Just five days before this month’s mayoral primaries, the nation’s top housing official made an unusual appearance with Representative Karen Bass in Los Angeles, helping the mayoral candidate put on a show that she would tackle the homeless crisis. of the city summoning friends in the federal government. .
Housing and Urban Development Secretary Marcia L. Fudge’s visit to a subsidized apartment building was technically in her official capacity, paid for with US tax dollars rather than Bass campaign funds.
Fudge’s presence, however, fits perfectly with Bass’s campaign’s central argument – that his life in Democratic politics and national connections are an asset to solving the city’s most pressing problems.
Now that Bass (D-Los Angeles) is locked in a two-way race with billionaire Rick Caruso, campaign strategists and allies expect Bass to go overboard on that front — seeking endorsements and visits from national Democrats.
Such public engagements by high-profile party figures would help Bass make a sharp distinction with Caruso, who recently registered as a Democrat and is new to electoral politics. Among those on Bass’ wish list are President Biden, Vice President Kamala Harris and former President Obama.
Earning these endorsements is not guaranteed and comes with risks. But Bass’ allies believe they are worth catching.
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Caruso was 7 percentage points behind Bass in primary. He is spending far more than she is and is counting on disaffected voters from both parties who are fed up with crime, homelessness and public corruption to close the gap.
Bass’s allies say she needs to show she’s tackling these same problems head-on, while also making a partisan appeal to the huge base of Democrats in the city who traditionally put progressive candidates in office.
Endorsements, especially from Washington, are not often game-changing in local competitions. But Bass’s allies say national Democrats can put a positive light on his years in the US House and state legislature and emphasize his partisan bona fides.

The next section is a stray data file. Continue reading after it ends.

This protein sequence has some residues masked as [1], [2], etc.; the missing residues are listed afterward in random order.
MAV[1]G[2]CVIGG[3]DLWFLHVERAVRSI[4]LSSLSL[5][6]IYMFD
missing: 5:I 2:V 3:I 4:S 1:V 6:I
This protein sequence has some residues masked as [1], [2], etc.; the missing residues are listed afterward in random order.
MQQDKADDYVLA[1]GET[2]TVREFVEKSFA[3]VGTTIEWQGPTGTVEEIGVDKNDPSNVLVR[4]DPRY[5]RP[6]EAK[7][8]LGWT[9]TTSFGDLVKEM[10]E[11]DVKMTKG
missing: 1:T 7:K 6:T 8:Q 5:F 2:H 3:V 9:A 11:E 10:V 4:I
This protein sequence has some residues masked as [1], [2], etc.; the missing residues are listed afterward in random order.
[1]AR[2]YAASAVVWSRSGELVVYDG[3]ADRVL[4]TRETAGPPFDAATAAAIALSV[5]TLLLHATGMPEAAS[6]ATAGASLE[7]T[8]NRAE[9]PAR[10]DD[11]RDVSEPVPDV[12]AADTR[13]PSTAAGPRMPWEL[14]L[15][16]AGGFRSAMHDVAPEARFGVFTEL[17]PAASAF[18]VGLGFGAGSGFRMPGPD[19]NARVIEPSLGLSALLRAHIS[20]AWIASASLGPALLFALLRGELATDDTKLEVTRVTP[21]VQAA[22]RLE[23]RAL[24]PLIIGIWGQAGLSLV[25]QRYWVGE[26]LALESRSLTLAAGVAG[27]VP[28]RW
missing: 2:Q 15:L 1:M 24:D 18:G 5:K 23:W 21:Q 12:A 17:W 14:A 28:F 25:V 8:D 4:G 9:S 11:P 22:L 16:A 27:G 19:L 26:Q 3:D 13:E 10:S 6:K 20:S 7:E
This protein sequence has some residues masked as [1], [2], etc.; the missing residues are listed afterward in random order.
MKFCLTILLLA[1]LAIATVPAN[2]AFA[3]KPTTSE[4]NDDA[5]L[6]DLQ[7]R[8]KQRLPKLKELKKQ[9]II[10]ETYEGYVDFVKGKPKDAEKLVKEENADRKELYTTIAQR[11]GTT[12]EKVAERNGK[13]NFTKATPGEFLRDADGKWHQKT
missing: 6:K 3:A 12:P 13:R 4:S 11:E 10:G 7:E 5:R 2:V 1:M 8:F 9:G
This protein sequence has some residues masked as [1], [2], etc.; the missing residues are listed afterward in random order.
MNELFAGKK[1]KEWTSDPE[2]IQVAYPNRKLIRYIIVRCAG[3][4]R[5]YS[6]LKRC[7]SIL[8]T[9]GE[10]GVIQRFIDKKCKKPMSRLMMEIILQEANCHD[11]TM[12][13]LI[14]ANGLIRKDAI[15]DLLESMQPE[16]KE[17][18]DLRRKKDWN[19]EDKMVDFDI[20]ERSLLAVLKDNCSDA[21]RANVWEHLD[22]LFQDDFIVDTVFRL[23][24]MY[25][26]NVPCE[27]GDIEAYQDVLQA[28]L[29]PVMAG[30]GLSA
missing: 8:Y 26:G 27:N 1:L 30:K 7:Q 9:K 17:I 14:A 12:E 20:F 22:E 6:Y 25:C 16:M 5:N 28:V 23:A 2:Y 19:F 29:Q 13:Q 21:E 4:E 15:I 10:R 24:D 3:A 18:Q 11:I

“It would have that collateral consequence,” said Representative Ted Lieu (D-Torrance), a Bass endorser. An endorsement would have the benefit of “reminding people that Karen is a longtime Democrat who has worked in government for many years on solutions to problems,” he said.
Bass’s campaign, which has little incentive to publicly lobby for endorsements it may not get, declined a request for comment. A spokesperson for Fudge called her appearance her with Bass, which did not include a political endorsement, “routine” and just one of many city visits she made across the country.
Peter Ragone, a spokesman for Caruso’s campaign, dismissed the importance of national endorsements in the race and emphasized the campaign’s position that while Caruso has changed his party record more than once, he is now a Democrat.
“We think voters will have a clear choice between two Democrats and who will be able to really solve the problems of homelessness, crime and corruption,” Ragone said. “That’s what this election will be decided on.”
While some endorsements have helped candidates garner voters, overcome skepticism, or bolster campaign messages, they don’t always win. Former President Clinton, for example, intervened for Wendy Greuel, the city’s former controller, in her 2013 mayoral campaign. She lost to Eric Garcetti.
Some Bass supporters take issue with the idea that endorsements don’t count. Not everyone is the same weight, they admit. But many say House Speaker Nancy Pelosi’s initial seal of approval, the San Francisco Democrat, along with other House colleagues, showed the advantages of getting such help. A nod from Biden could be even more meaningful.
“I would encourage President Biden to support his campaign,” Representative Adam B. Schiff (D-Burbank), a Bass supporter, said in a statement. “Having the mayor of one of the largest and most influential cities in the United States aligned with the government’s values and priorities is a force multiplier for any president.”
It is unclear when endorsements may take place. A consultant who supports Bass said endorsements, if they come, would be most effective in September or October. This is when attention is at its height and both candidates are pressuring voters to submit ballots or turn up at the polls.